As in "Original Poster". How do I refer to the user who asked the question in the third person, other than by account name?

  • Also what is the collective term addressing people who either 1. asked in the first place or 2. ever got involved in editing the question? – 把友情留在无盐 May 16 '16 at 16:49
  • I usually prefer to write original poster rather than OP. With that said, I still think most readers will understand what "OP" means. – Henke Feb 1 at 11:31

It's usually just "OP". It's so common that it is understood that you're referring to the asker of the question.

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    Since 2011 "OP" has become less widespread than it was: it's sometimes ambiguous (e.g. in comments on one answer, it could mean the original poster of the question or the original poster of the answer being commented on), and it's forum-jargon, whereas SE has succeeded in reaching users who never liked or regularly used forums. Many veteran users still say OP but "asker" and "answerer" seem to be gaining traction as 100% unambiguous options that no-one needs to google the first time they see them. – user56reinstatemonica8 Jul 23 '15 at 17:34
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    I would strongly recommend to use "Asker" and "Answerer" instead. It is crystal clear and newbies don't have to cope with SO jargon as soon as they enter into this world. Imagine a question discussing operands, operators and Opcodes in programming world. – RBT Aug 20 '16 at 0:21
  • OP : 2 chars; Asker: 5 chars; Answerer: 8 chars; Maybe people use it for saving the character count so that they can add more to the content😅 – Genius Apr 24 at 17:07

Referring to the person who asked the question:

  • OP
  • Asker
  • Question author (or "original author", or just "author")
  • Person who asked the question
  • Blankman

Referring to the person who answered the question:

  • OP
  • Answerer
  • Answer author (or "original author", or just "author")
  • Person who answered the question
  • Jon Skeet
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    Blankman, Jon Skeet? Huh? :P – nyuszika7h Feb 18 '11 at 15:27
  • Not sure about Blankman but let me introduce Jon Skeet... – The Unhandled Exception Feb 18 '11 at 15:29
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    @Nyuszika7H Blankman asks a lot of questions. Jon Skeet answers a lot of questions. – Dan Grossman Feb 18 '11 at 15:29
  • @Dan I knew Jon Skeet, but not Blankman. – nyuszika7h Feb 18 '11 at 15:31
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    I use "question author" or "post author" myself. But that's because OP has a different meaning for me so I prefer to avoid its usage. – Grace Note Feb 18 '11 at 15:39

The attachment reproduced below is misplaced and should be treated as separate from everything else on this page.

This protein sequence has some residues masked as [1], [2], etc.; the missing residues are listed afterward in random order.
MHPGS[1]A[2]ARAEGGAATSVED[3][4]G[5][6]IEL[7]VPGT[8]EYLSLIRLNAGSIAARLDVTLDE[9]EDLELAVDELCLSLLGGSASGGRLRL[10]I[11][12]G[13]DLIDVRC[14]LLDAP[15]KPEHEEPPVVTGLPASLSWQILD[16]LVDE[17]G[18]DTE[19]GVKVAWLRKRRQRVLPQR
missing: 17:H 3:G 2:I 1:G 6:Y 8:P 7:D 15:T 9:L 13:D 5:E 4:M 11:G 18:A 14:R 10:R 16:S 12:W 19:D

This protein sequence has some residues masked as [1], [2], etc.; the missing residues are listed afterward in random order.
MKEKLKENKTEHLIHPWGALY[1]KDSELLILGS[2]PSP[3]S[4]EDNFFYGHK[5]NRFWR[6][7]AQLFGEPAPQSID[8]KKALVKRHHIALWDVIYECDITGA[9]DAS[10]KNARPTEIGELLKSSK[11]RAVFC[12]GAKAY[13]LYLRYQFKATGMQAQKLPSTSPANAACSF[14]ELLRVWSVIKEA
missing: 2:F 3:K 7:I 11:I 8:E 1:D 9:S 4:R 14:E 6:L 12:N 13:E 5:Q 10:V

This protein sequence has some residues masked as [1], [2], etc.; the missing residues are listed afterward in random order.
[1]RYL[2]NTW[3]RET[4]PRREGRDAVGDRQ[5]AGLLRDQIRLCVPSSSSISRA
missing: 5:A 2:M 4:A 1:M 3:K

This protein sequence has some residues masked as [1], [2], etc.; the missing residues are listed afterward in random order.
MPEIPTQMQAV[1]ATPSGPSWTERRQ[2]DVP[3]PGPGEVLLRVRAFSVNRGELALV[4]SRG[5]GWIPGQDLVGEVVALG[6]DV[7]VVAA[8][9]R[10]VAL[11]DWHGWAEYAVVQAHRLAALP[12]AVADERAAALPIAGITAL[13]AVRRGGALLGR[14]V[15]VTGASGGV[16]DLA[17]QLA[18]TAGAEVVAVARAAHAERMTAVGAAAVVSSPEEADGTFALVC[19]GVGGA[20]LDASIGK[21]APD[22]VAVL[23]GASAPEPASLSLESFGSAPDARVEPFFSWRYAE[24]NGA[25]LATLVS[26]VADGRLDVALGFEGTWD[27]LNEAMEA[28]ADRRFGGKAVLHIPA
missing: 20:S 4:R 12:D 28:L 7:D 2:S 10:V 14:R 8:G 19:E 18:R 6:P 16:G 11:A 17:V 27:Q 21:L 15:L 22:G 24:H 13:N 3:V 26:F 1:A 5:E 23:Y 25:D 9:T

• @Grace: good one, I've seen that as well. And yeah, I recall upon first encountering OP and thinking it referred to "Operator"... Very confusing. – Shog9 Feb 18 '11 at 15:47
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    let me introduce you to blankman – TMB Sep 26 '11 at 2:03
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    Literally laughed out loud at the final bullet point on each list... :-) – T.J. Crowder Oct 6 '14 at 14:24
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    Gordon Linoff has >8000 answers more now ;) – MA-Maddin Feb 27 '18 at 20:54
  • I am blankman, hear me roar. – Blankman Nov 24 '19 at 0:09
  • Heh... Good to see you sticking it out, @Blankman - with 100k+ from questions the other week to boot! – Shog9 Nov 24 '19 at 0:33
  • Maybe "Questioner" is better? Why? Often one can refer to the Q or the A. Everyone Is likely to presume that what Q&A stand for is Question and Answer. And, often one can use Q & A such that it could be considered ambiguous whether they refer to Question or Questioner, and Answer or Answerer. Furthermore, often they can be used in a sentence that can be read, and makes sense either way. e.g. "The A says that X=Y..." or "The Q asks about the meaning of OP." – Matthew Elvey Apr 1 '20 at 3:15

It is Original Poster, or OP for short.


I think it makes it clearer for the Stack Exchange network as a whole i.e. IT and non-IT people, English speakers and people whose first language is other than English, etc, if we state a preference to use the words that are most likely to come out in common language:

  • Asker - the person that asks a question
  • Answerer - a person that answers a question

I think OP was OK to use when all/most Stack Exchange sites were being used mainly by people who were highly computer literate and English-speaking, but now we should use language that is more accessible to our whole user base.

  • Questioner can also be used in place of Asker. – 286110 Jul 22 '15 at 19:24
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    @Firelord I think questioner has overtones of interrogation or court room behaviour rather than seeking help - and so I would not use it. – PolyGeo Jul 22 '15 at 20:07

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